I think my 5 ways are a good starting point aside from the setting. But I think it's time to move on from CTU and LA.

Marcus said...

A few friends and I tossed around the idea of next season is spent around Jack's trip to China to rescue Audrey. You know, a whole 24 hours showning Jack arriving at LAX, having to make a connection through Japan, a layover, and a couple of runway delays.

You know, toss in a couple of episodes of Jack tearing through a crossword book or a couple of soduku puzzles. One with the inflight meal, another of him just looking out the window. Maybe one where he takes a nap.

It can't be much worse than this year, I assure you.

Seth Gunderson said...

LOVE the idea, Marcus. Good one.

bryan h. said...

I think something else 24 needs to get back to is the notion of Jack being a sad or conflicted hero.

That theme came and went through season 5, and season 6 started with the notion that Jack was too fucked up to be any good anymore. I loved how Palmer and Bill wouldn't let him quit when he wanted to. It looked, for a few minutes, like the writers might have found a new and interesting way for Jack to suffer. And then he shot Curtis, and all was forgotten.

Maybe in a new season, Jack should accidentally kill a few civilians, maybe on more than one occasion. Maybe then the increasingly intense feelings of failure and guilt he feels over it would make him all the more ruthless in his pursuit of the villain. He could be hoping to absolve himself of innocent deaths by giving them some kind of meaning, but things get harder, not easier, as the season progresses...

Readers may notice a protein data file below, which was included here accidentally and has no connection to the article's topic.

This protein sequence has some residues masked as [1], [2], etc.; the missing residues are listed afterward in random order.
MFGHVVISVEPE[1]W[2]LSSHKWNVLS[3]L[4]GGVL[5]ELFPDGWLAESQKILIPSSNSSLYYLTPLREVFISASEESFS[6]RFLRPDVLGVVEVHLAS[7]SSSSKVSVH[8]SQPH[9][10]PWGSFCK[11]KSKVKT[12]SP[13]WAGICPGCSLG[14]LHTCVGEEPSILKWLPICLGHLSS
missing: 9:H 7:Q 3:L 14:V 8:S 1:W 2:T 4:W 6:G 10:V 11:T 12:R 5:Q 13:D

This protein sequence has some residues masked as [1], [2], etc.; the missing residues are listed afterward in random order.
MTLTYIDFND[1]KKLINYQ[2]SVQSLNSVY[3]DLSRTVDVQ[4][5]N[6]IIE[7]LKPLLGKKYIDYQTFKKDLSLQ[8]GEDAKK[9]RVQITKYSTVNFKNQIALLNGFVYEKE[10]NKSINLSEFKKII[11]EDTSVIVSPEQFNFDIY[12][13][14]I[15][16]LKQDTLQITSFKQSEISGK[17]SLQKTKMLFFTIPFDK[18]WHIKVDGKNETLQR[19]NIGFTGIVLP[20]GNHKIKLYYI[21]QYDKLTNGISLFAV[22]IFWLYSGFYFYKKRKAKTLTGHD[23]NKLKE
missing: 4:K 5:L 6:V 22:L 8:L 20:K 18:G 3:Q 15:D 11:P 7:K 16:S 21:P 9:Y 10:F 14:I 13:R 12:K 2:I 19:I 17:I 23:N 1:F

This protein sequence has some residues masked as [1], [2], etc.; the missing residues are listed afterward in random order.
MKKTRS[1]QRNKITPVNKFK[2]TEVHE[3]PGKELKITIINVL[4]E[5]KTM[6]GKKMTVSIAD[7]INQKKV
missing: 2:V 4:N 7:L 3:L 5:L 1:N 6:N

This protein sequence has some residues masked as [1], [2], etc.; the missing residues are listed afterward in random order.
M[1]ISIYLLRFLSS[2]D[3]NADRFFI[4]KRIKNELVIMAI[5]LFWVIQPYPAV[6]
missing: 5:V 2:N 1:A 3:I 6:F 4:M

I don't know. But I've been spending a lot of time imagining how 24 could be good again, too. This season did not need to be.

Bryan H.

Ivan said...

Seth, I agree that the show cannot get bigger each season. Especially because instead of getting bigger, it gets more ridiculous each year.

A simpler plot, with some personal conflict (like in Season 1) would be great. A return to the subtle beginnings, with not much happening, but leaving a much bigger impact.

If you compare the pace of episodes in season 1 and 6, I think that what happened in 12 episodes of s1 would fit into two eps this year. That's pretty awful, considered what little impact the new episodes leave. At the end of each season 6 episode, I always realise that while a lot was going on, nothing interesting happened.

I didn't mean to mock your ideas about improving 24. It's just that I could not imagine how it would look set in Montana... But I agree that the creators HAVE TO move the action away from LA, because it's stupid that everything always happens there. And it's also stupid that everything is always up to Jack. And it's also stupid that CTU always has ONLY ONE WAY TO PREVENT AN ATTACK every week. What happened to multiple leads and clever writting?

Anonymous said...